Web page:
Take a look at this submission from Peter.   A great example of a [tag]throwing[/tag] [tag]drill[/tag] for [tag]how to play baseball[/tag] that can work with all age groups.How to Play Baseball

Teaching Freshman players proper throwing:

I have done this (trick) Drill with our freshman [tag]baseball[/tag] players at the beginning of each season. It has really improved their throwing.
Have them partner up in twos or groups of fours. Put down their gloves and baseballs. Hand out a football to each group and have them throw it to each other.(give them a quick demo on how to hold and throw the football)I will do this for 10 min. 2 or 3 times in the first week of practice. (it will improve there arm motion, follow thru and accuracy)

Back-up/grounder drill:

I use this drill/game towards the end of a practice. works on reacting to & fielding grounders, and backing up plays.     Have 2 lines facing each other(distance apart depends on level of players,   space available, indoors or out).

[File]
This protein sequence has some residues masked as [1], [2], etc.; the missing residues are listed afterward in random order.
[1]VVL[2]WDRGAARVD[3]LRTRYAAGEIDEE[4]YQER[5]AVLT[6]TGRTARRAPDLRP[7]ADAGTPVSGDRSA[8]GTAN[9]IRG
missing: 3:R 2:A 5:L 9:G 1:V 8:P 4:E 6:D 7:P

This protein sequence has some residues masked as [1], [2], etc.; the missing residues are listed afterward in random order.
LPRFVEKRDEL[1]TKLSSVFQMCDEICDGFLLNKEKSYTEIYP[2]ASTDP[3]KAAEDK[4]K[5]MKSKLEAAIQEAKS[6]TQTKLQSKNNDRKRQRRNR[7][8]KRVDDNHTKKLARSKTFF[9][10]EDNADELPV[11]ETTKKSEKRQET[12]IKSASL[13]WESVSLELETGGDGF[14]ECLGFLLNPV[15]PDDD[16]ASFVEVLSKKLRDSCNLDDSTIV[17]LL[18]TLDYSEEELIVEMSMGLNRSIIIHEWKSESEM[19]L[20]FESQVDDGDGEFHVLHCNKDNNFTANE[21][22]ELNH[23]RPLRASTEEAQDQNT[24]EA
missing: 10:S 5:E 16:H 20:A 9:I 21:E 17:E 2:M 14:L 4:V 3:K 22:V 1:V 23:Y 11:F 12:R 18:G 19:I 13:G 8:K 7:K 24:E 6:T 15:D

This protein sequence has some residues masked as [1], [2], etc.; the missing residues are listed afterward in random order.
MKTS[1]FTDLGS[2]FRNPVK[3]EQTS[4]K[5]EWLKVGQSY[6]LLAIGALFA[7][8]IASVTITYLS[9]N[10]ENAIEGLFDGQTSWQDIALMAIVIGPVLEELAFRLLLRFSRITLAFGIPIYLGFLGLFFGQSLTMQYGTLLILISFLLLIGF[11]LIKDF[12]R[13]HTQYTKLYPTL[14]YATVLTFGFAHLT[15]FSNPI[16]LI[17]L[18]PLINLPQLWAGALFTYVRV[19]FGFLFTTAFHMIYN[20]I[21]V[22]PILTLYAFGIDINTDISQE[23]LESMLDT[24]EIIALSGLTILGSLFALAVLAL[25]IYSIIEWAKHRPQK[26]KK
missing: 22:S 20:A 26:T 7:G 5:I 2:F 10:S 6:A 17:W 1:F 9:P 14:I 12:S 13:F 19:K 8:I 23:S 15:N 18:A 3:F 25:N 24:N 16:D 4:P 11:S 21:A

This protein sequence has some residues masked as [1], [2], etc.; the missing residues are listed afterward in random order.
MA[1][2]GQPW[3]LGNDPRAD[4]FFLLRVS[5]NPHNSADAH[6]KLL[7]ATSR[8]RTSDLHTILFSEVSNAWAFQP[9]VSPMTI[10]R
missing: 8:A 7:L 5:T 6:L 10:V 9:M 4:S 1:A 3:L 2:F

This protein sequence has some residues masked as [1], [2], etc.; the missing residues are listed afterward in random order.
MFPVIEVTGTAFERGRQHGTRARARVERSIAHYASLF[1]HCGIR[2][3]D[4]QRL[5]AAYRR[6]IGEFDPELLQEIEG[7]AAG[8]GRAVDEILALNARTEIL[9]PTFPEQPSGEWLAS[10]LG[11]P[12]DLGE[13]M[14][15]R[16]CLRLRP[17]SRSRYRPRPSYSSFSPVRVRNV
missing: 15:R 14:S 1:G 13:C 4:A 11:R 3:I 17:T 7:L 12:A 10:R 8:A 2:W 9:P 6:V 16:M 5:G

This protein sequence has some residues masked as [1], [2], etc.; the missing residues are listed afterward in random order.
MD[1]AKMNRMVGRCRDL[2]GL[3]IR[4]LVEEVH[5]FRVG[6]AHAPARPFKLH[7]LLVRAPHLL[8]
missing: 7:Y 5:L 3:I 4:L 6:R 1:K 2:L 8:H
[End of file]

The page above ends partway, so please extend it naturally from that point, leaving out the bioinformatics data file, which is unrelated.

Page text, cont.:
X X X     B       P …………..P         B       X X X

X players in line
B back up player   (fields a missed ball)
P player (fields grounder and throws one back)

“P” starts drill by throwing grounder to other team.
1 point is given to throwing team every time a ball gets by player.
Another point is given if the ball gets by the back-up player.

Set boundaries to the right and left (out of bounds) I use the basketball court(paint and free throw line as the box for fielder and back-up player.

Rotate people through “P” fields throw, returns throw and goes to end of line. Back-up player moves up to “P” position, X player moves up to back-up position.

This drill starts out slow and intensity increases as teams try to get the grounder by the opposing player. It also speeds up for the same reason.

Excellent drill for working on fielding, reacting to ball, moving right/left, fielding and popping up quick ready to throw and being there to back up a play. Plus it’s good competitive fun(loosing squad picks up equipment at the end of practice)